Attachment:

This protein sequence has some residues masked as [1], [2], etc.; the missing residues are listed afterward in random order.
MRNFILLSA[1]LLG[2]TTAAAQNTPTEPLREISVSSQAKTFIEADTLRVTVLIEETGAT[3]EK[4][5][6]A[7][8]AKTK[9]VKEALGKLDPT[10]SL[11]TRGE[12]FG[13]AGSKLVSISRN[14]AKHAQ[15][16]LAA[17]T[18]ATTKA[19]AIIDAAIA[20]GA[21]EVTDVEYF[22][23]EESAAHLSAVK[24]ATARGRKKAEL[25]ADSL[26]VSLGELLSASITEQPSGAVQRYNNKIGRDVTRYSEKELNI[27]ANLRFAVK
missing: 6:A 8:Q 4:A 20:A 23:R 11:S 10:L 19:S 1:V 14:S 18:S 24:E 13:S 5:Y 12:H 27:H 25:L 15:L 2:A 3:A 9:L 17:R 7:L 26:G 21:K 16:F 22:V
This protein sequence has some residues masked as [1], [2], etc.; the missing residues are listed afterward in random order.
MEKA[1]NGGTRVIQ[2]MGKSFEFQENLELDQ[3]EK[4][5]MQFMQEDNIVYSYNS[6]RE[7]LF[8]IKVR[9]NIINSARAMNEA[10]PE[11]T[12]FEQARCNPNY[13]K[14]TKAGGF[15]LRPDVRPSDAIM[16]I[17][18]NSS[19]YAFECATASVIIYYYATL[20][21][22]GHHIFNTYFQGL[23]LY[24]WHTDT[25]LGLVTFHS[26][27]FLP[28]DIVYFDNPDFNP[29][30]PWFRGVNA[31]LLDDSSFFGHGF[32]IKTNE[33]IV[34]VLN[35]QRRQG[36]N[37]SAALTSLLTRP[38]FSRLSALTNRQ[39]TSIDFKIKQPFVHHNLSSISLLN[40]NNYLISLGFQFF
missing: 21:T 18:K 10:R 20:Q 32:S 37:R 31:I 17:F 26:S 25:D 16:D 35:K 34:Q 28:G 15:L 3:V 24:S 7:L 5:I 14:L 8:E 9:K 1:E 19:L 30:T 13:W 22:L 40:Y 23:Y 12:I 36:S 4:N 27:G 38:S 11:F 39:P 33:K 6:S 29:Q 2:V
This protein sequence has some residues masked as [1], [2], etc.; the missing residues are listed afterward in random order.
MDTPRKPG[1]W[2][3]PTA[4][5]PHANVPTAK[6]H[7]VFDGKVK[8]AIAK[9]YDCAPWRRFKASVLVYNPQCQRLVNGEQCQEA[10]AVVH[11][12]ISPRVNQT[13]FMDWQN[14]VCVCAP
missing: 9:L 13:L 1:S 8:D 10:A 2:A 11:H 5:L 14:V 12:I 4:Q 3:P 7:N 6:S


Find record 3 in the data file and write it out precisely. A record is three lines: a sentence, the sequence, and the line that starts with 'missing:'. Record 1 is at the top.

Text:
This protein sequence has some residues masked as [1], [2], etc.; the missing residues are listed afterward in random order.
MDTPRKPG[1]W[2][3]PTA[4][5]PHANVPTAK[6]H[7]VFDGKVK[8]AIAK[9]YDCAPWRRFKASVLVYNPQCQRLVNGEQCQEA[10]AVVH[11][12]ISPRVNQT[13]FMDWQN[14]VCVCAP
missing: 9:L 13:L 1:S 8:D 10:A 2:A 11:H 5:L 14:V 12:I 4:Q 3:P 7:N 6:S